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ATHERTON TABLELANDS

BACK TO NATURE

The Atherton Tablelands was the next area on our itinerary and after picking out from our Wikicamps App a place to stay that would enable me to strike another thing off my Bucket List, we chose Bonadio Nature and RV Park. As if timed to coincide with our arrival, a bandicoot fossicked around close to our van as we completed our set up.

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BANDICOOT

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CORN CROP
Bonadio was a working corn farm on a lovely plot of land alongside rainforest and with part of the Barron River passing through it. The farmer had taken advantage of the natural resources on his property by making a Campground for travellers like us. The property boasted of getting up close and personal with rare and endangered Austlalian wildlife like platypus, and several species of nocturnal animals.

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Our fellow campers were a friendly lot. Late afternoons were spent sitting around the campfire swapping travel stories and getting hints on spotting the elusive platypus in the area. As the sky darkened it was time to make our way to the barn. The barn was a three sided shed boasting a campers kitchen at one end and with tables and benches set along one wall. The other side of the shed was entirely open to the rainforest. At around 7 o'clock each evening nocturnal animals would come hoping to get a feed.

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POSSUM
We were surprised at the number of animals that ventured close to get their fill of peanuts and fruit. One night we spotted 13 possums.

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PADEMELON

Several Pademelons came to get a feed too. Pademelon's are macropods belonging to the kangaroo family.

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The other visitors to the barn was the occasional mouse. I have not been able to determine exactly what species they are but I thought they were rather cute.

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If we waited long and quiet enough we were able to see several species of animals eating alongside each other. The pademelon and the bandicoot were particularly funny, with the pademelon complaining loudly when the bandicoot wanted a share in the food. It didn't seem to bother the bandicoot, he just kept on munching.

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We were up early the next morning armed with cameras, coffee and a stool for Zak to have a bit of comfort while we waited by the river to observe and photograph the elusive platypus.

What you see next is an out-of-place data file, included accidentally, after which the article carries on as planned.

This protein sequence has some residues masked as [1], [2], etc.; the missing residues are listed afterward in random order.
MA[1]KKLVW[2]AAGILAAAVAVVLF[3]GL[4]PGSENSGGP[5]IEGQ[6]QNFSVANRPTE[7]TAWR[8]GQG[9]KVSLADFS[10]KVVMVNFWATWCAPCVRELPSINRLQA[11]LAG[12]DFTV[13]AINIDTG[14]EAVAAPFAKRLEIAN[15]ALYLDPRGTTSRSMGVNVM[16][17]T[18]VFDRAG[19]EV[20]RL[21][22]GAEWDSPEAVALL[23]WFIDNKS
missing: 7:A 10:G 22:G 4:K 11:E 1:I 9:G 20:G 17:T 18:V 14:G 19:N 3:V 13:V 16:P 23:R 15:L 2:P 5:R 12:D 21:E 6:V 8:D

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OUR OBSERVATION POINT ON THE BARRON RIVER

We didn't need to wait long before we spotted platypus but getting a photo of them was another story. They would come to the surface and disappear quickly when they sensed anyone near. It took quite a bit of patience to photograph and video them but it was very rewarding considering we had been looking for them in various places. We got very good at spotting them after awhile and each time we ventured down the river we were able to see them.

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Here are a few facts to refresh our memories.:-

The platypus is found only on the east coast of Australia and Tasmania.
It has a bill like a duck, webbed feet and thick brown fur.
It is a one of five species of monotreme.
The platypus like the equidna lay eggs instead of giving birth to live young.
The female platypus feeds her young through milk patches on her belly.
The male platypus has 2 hollow spurs on its back legs which can deliver a painful venom strong enough to kill a small dog.

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Our last day on the Atherton Tablelands was spent site seeing around the area.

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LAKE BARRINE

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Lake Barrine and surrounds was very beautiful, such stunning colours in the garden

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KAURI PINE, RAINFOREST GIANTS

Posted by Zak and Jenny 22:02 Archived in Australia

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